Friday, 6 September 2019

The Mossie and the Mirror

CAPE ARGUS – 1939, January 19
Noel Roberts wrote:
“A few days ago, my attention was attracted by a sharp tapping on my window, and looking up, I saw a little cock-sparrow admiring his reflection in the window pane. He evidently took the mirrored image of himself to be another bird, as he bowed politely, and chirped a cheery “How-d’ye-do.” The “Spadger” in the window also bowed – but said nothing. This annoyed Mr. “Mossie,” and his irritation was increased by the rudeness of Mr. Spadger, who silently mimicked his every movement.
In a short while Mossie had worked himself up into a furious rage, beating his wings and pecking at his adversary in the glass; then retiring, only to charge again, dashing himself against the pane with such force that I began to be afraid he would injure himself or break the window.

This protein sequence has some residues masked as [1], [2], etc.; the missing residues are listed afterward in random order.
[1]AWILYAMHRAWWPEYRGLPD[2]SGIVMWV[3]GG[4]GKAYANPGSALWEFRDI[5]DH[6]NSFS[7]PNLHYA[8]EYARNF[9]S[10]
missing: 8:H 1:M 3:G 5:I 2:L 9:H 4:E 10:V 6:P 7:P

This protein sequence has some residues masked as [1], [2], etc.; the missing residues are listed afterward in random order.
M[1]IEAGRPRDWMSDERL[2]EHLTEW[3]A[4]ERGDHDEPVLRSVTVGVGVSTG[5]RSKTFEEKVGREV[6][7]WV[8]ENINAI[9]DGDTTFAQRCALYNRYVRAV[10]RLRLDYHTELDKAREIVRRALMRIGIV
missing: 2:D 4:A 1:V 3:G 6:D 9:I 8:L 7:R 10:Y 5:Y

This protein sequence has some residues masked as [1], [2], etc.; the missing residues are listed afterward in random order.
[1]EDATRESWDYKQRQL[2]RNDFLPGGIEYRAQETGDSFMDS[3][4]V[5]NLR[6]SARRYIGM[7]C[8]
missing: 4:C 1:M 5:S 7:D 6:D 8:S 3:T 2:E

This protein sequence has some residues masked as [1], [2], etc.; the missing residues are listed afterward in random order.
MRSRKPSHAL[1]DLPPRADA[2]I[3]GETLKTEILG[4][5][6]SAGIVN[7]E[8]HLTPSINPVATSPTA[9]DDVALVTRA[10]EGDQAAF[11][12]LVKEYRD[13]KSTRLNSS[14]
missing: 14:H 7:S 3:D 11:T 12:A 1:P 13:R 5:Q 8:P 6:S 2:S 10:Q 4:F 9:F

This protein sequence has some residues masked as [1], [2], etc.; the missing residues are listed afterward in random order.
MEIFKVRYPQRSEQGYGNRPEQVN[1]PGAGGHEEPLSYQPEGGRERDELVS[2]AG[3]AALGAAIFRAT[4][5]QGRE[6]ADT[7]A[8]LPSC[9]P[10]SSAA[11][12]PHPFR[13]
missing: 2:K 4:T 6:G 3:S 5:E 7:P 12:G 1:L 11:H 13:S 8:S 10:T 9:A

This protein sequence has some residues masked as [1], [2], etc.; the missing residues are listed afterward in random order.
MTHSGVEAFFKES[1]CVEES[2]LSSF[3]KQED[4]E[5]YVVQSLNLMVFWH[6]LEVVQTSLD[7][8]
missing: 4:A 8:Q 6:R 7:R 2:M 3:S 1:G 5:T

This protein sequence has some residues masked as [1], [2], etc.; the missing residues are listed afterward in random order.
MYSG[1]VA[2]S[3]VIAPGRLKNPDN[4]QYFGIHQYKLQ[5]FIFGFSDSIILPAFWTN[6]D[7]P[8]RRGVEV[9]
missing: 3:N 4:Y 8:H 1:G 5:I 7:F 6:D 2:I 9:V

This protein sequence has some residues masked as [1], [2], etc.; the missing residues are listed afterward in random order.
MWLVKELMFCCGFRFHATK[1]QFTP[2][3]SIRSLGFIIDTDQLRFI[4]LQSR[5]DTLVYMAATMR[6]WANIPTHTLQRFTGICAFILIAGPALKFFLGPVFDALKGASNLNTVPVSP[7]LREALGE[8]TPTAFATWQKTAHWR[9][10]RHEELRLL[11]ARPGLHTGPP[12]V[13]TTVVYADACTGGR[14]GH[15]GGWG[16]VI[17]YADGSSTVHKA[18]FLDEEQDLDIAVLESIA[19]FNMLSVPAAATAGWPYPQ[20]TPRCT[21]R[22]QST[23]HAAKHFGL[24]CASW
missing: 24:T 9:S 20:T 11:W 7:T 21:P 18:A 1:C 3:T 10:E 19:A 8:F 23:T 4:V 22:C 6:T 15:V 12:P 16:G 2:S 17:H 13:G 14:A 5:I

This battle continued at intervals all through the day, and was renewed at dawn the next morning.
As the bird appeared to be thoroughly enjoying this new game, I tried an experiment by fixing a small circular mirror just inside the open window, and for days afterwards Mr. Mossie would come and amuse himself by tilting at his reflection, to the great amusement of my visitors.
So intent was he on his game, that he took no notice of anyone in the room, and he allowed me to secure this photograph at a distance of only three feet!”

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